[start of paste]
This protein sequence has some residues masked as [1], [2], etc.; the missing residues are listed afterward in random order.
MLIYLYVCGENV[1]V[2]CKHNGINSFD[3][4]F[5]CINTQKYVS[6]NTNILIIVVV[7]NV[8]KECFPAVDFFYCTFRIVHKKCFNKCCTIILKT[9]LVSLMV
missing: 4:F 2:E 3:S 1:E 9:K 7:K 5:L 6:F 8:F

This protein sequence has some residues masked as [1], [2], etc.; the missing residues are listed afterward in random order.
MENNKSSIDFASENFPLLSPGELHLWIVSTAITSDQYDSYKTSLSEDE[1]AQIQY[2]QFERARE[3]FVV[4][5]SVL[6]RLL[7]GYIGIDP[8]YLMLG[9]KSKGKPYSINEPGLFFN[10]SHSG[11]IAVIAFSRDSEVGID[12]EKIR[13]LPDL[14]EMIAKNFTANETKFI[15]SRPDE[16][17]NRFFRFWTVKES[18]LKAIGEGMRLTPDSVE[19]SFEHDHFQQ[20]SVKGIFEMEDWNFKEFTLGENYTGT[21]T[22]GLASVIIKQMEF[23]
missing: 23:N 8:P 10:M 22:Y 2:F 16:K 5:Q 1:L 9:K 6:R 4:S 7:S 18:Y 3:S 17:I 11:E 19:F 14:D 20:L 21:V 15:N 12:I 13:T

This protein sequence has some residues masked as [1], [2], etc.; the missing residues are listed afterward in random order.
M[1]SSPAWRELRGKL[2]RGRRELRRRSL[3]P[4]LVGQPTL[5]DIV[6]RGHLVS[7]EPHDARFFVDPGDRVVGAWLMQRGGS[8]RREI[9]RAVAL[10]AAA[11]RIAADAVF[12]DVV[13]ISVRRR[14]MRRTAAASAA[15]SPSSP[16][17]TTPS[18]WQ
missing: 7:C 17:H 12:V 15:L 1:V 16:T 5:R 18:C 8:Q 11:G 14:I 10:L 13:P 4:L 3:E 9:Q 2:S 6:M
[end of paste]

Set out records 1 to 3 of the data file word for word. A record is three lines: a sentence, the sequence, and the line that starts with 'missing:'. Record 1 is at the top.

This protein sequence has some residues masked as [1], [2], etc.; the missing residues are listed afterward in random order.
MLIYLYVCGENV[1]V[2]CKHNGINSFD[3][4]F[5]CINTQKYVS[6]NTNILIIVVV[7]NV[8]KECFPAVDFFYCTFRIVHKKCFNKCCTIILKT[9]LVSLMV
missing: 4:F 2:E 3:S 1:E 9:K 7:K 5:L 6:F 8:F

This protein sequence has some residues masked as [1], [2], etc.; the missing residues are listed afterward in random order.
MENNKSSIDFASENFPLLSPGELHLWIVSTAITSDQYDSYKTSLSEDE[1]AQIQY[2]QFERARE[3]FVV[4][5]SVL[6]RLL[7]GYIGIDP[8]YLMLG[9]KSKGKPYSINEPGLFFN[10]SHSG[11]IAVIAFSRDSEVGID[12]EKIR[13]LPDL[14]EMIAKNFTANETKFI[15]SRPDE[16][17]NRFFRFWTVKES[18]LKAIGEGMRLTPDSVE[19]SFEHDHFQQ[20]SVKGIFEMEDWNFKEFTLGENYTGT[21]T[22]GLASVIIKQMEF[23]
missing: 23:N 8:P 10:M 22:Y 2:F 16:K 5:Q 1:L 9:K 6:R 4:S 7:S 18:Y 3:S 17:I 11:E 19:F 14:D 20:L 21:V 15:N 12:I 13:T

This protein sequence has some residues masked as [1], [2], etc.; the missing residues are listed afterward in random order.
M[1]SSPAWRELRGKL[2]RGRRELRRRSL[3]P[4]LVGQPTL[5]DIV[6]RGHLVS[7]EPHDARFFVDPGDRVVGAWLMQRGGS[8]RREI[9]RAVAL[10]AAA[11]RIAADAVF[12]DVV[13]ISVRRR[14]MRRTAAASAA[15]SPSSP[16][17]TTPS[18]WQ
missing: 7:C 17:H 12:V 15:L 1:V 16:T 5:R 18:C 8:Q 11:G 14:I 10:L 13:P 4:L 3:E 9:Q 2:S 6:M